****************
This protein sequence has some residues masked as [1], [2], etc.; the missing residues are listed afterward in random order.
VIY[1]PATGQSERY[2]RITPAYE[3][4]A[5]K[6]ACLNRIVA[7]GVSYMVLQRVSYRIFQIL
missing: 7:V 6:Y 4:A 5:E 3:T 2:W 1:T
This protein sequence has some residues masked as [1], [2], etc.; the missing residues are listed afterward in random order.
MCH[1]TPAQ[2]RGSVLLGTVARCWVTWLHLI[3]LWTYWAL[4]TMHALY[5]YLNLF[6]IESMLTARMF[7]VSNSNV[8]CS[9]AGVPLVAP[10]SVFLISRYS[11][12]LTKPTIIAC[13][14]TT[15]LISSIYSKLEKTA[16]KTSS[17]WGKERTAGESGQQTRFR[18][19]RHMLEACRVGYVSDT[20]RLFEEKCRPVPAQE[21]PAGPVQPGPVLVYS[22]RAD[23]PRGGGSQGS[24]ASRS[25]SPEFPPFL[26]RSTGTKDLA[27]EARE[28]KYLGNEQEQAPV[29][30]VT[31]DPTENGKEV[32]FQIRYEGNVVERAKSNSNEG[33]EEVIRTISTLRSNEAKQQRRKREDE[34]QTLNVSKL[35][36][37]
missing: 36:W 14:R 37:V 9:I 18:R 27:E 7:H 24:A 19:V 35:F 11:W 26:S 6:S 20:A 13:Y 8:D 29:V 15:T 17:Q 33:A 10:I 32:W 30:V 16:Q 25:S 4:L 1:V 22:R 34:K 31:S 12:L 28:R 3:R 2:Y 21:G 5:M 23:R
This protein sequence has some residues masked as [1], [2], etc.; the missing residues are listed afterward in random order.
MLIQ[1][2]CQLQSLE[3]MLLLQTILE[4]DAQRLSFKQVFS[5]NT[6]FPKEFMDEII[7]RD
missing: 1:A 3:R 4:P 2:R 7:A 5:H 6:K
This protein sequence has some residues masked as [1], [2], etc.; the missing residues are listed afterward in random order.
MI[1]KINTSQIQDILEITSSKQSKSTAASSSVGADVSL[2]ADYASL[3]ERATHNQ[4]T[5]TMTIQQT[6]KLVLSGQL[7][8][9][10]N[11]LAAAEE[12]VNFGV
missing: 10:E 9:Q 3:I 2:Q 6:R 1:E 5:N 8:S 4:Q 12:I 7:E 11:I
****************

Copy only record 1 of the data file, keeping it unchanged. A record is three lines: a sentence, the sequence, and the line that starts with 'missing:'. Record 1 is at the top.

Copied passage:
This protein sequence has some residues masked as [1], [2], etc.; the missing residues are listed afterward in random order.
VIY[1]PATGQSERY[2]RITPAYE[3][4]A[5]K[6]ACLNRIVA[7]GVSYMVLQRVSYRIFQIL
missing: 7:V 6:Y 4:A 5:E 3:T 2:W 1:T